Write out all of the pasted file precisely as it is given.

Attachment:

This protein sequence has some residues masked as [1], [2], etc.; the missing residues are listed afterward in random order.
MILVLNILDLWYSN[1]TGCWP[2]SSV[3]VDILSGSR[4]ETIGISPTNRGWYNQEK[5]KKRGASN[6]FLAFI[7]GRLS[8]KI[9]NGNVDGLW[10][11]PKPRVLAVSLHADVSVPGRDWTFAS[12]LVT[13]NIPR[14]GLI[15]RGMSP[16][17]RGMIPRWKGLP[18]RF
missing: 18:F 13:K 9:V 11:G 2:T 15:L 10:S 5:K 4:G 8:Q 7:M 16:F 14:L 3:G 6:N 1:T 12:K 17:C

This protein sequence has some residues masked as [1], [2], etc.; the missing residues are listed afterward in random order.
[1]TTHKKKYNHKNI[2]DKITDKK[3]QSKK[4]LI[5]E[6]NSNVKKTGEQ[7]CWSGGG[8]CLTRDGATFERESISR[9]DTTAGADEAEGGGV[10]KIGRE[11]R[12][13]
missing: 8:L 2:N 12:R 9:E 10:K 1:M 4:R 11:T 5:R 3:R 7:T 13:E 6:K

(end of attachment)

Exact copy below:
This protein sequence has some residues masked as [1], [2], etc.; the missing residues are listed afterward in random order.
MILVLNILDLWYSN[1]TGCWP[2]SSV[3]VDILSGSR[4]ETIGISPTNRGWYNQEK[5]KKRGASN[6]FLAFI[7]GRLS[8]KI[9]NGNVDGLW[10][11]PKPRVLAVSLHADVSVPGRDWTFAS[12]LVT[13]NIPR[14]GLI[15]RGMSP[16][17]RGMIPRWKGLP[18]RF
missing: 18:F 13:K 9:V 11:G 2:T 15:L 10:S 5:K 4:G 8:Q 7:M 16:F 14:L 3:G 6:N 1:T 12:K 17:C

This protein sequence has some residues masked as [1], [2], etc.; the missing residues are listed afterward in random order.
[1]TTHKKKYNHKNI[2]DKITDKK[3]QSKK[4]LI[5]E[6]NSNVKKTGEQ[7]CWSGGG[8]CLTRDGATFERESISR[9]DTTAGADEAEGGGV[10]KIGRE[11]R[12][13]
missing: 8:L 2:N 12:R 9:E 10:K 1:M 4:R 11:T 5:R 3:R 7:T 13:E 6:K